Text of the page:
Japan Faces Another Summer of Power Shortages

For the first time since the disaster at Fukushima Daiichi three years ago, Japan faces a summer without the prospect of electricity from nuclear power plants. This is despite the atomic regulator’s decision July 16 to affirm the safety of two reactors in the far western corner of the country.

As was widely expected, the Nuclear Regulation Authority (NRA) officially affirmed that the Sendai plants, owned and operated by the Kyushu Electric Power Company, conformed to the revised set of safety requirements that were adopted in the wake of the Fukushima nuclear accident.

That doesn’t mean that the two units will go on line anytime soon. In the first place, the report is in draft form and won’t be confirmed for a month following public hearings, likely to be very contentious. Then there follows a two-month inspection of the hardware, leading to a possible restart in October.

That’s too late to meet summer’s peak demand, meaning Japanese face another summer of setsuden (the Japanese word for energy conservation). The lack of nuclear power’s contribution is felt most acutely in the western part of the country which was most dependent on nuclear power.

Last summer, a special dispensation from the national government allowed two units of the Kansai Electric Power Co. in Fukui prefecture to stay on line until September, when the hottest parts of the summer had passed. This year no reactors will be operating until the autumn at the earliest.

Both utilities are operating on extremely slim margins, in both cases less than 2 per cent reserves, to meet the summer load requirements. For the fourth year since the accident, Japanese utilities will be depending heavily on imported substitutes, especially natural gas. The government estimates that Japan has spent ¥4 trillion on fossil fuel imports due in part to the weakness of the yen.

In addition, Japan’s nine utilities with nuclear power plants have been spending billions of dollars on extensive renovations, in Sendai’s case, building multiple sea walls to contain any future tsunami and placing large capacity emergency generators on high ground. Some 3,100 workers are swarming over the Sendai plants, which normally require a crew of about 600 to run the plants during normal operations. Similar ratios can be found at other plants

The nine utilities in the country with nuclear power plants are desperate to get their idled units on line again. Before the four units at Fukushima were taken out in March 11, 2011, earthquake and tsunami, Japan boasted 54 nuclear reactors. At the moment, it still has 48 operable (i.e. not slated for decommissioning) nuclear plants all out of commission.

In the wake of the accident, Japan reformed its nuclear regulation structure, creating the independent Nuclear Regulation Authority. The new NRA then promulgated new safety standards that came into force exactly one year ago. All utilities must conform to them before they are allowed to go back online. The industry has been eagerly awaiting the first of these “restarts.”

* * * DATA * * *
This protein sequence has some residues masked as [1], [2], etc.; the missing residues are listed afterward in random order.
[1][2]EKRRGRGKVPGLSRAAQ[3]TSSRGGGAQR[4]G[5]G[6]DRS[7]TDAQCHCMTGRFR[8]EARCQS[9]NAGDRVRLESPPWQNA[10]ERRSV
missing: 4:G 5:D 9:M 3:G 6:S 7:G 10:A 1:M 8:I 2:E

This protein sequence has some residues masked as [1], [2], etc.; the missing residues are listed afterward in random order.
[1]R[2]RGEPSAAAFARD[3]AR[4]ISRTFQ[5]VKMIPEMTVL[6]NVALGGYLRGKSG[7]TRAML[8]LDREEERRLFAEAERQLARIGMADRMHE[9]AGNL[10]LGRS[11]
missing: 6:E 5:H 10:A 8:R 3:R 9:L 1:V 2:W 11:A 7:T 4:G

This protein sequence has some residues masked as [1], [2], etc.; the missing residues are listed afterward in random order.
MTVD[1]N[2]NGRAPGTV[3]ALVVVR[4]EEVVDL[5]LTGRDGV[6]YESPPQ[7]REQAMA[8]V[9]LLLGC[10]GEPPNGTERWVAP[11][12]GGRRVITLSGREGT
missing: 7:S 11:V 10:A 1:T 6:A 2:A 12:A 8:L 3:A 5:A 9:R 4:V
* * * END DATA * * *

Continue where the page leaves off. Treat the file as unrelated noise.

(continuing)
Kyushu was among the first utilities to file for safety conformance checks for its Sendai and Genkai reactors when applications were accepted in July, 2013. In that month utilities sought safety reviews for 10 reactors. The list has subsequently climbed to 17, though few besides Sendai will likely get the go-ahead this year. Sendai is being treated as a kind of test case.

Shunichi Tanaka, the chairman of the NRA, took great pains to explain that his commission was not authorizing the re-start of any power plant, merely confirmed that they conform to the new safety guidelines. “It is for the utility, the local residents and the central government to make that decision,” he said.

Both the NRA and the central government, have been careful not to state flatly that the NRA approvals mean that the nuclear plants are “safe.” The industry was burned by its overly optimistic statements that “accidents cannot happen” before the Fukushima disaster, which destroyed its credibility, credibility it is now trying to restore.

The national government under Prime Minister Shinzo Abe, makes no secret that it believes that the county needs the energy provided by nuclear power plants for its economic growth strategy, although it has said that it will not push hard until the first safety conformance checks are completed.

Public opinion polls continue to show that a large majority, probably around 60 percent, oppose the notion in of bringing nuclear power plants back online. This is the case even in Kagoshima prefecture, home to the Sendai plants, although the local authorities are basically on the side of restarting the units.

Kyushu still has several hoops to go through until it bring the plants back online. Following the one-month public response, it will then have a two-month plant inspection. It needs also to obtain local approval. The governor of Kagoshima, Yuichiro Ito, defeated an anti-nuclear power candidate in the 2012 election and is considered favorable to a restart.

Anti-nuclear groups in Japan are expected to fight the Sendai restart furiously in hopes to toppling the industry/Abe government desire to rekindle nuclear power. In the wake of the NRA decision, Greenpeace Japan issued a statement criticizing the supposed deficiencies in the inspections.

Among other complaints, the NRA allegedly did not take into account the possibility of volcanic eruptions in the vicinity of the power plant. Sendai is about 50 km away from Mt. Sakurajima, an active volcano. ( Kyushu says it has put in place ash removal equipment.)

The anti-nuclear groups can be expected to use the courts, seeking injunctions that could tie things up for several years. It already scored something of a coup earlier this year when it persuaded a district court to block the restart of two other plants in Fukui prefecture. That will encourage them to bring more lawsuits.